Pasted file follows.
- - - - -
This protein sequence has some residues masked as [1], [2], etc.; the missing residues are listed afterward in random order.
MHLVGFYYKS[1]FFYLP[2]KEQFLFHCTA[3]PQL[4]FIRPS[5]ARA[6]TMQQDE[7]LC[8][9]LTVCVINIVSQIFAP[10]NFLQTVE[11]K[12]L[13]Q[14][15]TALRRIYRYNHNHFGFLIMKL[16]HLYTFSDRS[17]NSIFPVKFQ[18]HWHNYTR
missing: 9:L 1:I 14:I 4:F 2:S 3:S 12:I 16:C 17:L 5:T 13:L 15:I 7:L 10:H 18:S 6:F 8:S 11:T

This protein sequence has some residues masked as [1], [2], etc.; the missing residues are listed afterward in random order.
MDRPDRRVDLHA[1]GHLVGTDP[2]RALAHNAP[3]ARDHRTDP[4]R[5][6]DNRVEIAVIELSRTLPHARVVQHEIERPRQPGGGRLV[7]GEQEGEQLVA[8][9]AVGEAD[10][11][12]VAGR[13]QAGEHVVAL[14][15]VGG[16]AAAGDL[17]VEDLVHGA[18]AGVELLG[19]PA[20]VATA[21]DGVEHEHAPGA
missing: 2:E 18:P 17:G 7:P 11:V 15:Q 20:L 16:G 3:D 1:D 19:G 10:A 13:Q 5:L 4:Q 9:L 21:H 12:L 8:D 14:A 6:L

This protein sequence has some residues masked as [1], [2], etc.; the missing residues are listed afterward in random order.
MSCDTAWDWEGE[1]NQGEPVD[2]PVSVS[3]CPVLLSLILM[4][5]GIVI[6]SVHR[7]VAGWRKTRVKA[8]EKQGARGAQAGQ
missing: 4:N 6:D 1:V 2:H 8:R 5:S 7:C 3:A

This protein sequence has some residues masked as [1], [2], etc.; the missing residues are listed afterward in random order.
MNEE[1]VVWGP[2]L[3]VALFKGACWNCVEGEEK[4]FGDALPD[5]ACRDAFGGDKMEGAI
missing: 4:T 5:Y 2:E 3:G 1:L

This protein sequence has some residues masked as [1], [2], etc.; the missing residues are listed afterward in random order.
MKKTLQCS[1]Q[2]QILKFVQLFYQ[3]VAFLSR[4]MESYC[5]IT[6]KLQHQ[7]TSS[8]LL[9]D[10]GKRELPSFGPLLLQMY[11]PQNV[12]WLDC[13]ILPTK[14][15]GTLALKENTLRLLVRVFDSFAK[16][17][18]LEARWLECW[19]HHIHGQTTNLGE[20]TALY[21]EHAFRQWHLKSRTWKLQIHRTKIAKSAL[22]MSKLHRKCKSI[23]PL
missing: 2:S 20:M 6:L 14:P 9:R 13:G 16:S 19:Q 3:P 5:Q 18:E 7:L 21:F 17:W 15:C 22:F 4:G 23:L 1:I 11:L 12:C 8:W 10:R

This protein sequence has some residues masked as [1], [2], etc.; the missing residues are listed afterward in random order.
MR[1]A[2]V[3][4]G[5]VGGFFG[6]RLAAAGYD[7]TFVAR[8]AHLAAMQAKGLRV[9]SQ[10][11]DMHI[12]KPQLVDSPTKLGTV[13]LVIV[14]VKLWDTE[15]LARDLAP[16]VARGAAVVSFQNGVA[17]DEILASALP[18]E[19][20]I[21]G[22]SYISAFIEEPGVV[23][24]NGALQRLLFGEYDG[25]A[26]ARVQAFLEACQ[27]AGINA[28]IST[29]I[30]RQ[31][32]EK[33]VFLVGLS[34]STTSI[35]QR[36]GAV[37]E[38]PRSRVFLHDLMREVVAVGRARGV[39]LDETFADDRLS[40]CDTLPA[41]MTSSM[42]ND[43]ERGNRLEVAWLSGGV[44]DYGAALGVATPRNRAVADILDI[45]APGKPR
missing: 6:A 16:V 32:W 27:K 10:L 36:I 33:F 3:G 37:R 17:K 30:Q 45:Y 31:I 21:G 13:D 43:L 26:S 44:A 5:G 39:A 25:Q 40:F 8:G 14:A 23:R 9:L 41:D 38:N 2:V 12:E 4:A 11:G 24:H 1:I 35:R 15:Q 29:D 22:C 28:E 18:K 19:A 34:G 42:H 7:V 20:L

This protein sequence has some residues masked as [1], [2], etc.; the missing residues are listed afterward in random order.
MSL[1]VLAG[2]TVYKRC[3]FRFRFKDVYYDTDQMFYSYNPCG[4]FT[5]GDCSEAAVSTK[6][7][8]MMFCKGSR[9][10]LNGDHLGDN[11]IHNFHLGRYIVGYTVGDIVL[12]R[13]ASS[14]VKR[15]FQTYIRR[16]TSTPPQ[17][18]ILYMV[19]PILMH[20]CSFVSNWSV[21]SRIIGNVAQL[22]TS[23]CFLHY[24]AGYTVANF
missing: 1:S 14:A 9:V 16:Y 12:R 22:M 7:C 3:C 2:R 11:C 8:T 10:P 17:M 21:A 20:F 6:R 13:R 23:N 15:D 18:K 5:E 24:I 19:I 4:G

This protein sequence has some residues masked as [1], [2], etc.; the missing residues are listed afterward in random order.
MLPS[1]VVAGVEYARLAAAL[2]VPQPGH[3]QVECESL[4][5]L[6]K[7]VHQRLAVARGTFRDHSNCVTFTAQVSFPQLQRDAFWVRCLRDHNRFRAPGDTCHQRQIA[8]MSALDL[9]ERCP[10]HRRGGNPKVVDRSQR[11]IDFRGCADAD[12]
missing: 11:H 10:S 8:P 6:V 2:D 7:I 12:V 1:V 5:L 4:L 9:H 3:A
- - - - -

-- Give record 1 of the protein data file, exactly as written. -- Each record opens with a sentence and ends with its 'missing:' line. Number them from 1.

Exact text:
This protein sequence has some residues masked as [1], [2], etc.; the missing residues are listed afterward in random order.
MHLVGFYYKS[1]FFYLP[2]KEQFLFHCTA[3]PQL[4]FIRPS[5]ARA[6]TMQQDE[7]LC[8][9]LTVCVINIVSQIFAP[10]NFLQTVE[11]K[12]L[13]Q[14][15]TALRRIYRYNHNHFGFLIMKL[16]HLYTFSDRS[17]NSIFPVKFQ[18]HWHNYTR
missing: 9:L 1:I 14:I 4:F 2:S 3:S 12:I 16:C 17:L 5:T 13:L 15:I 7:L 10:H 18:S 6:F 8:S 11:T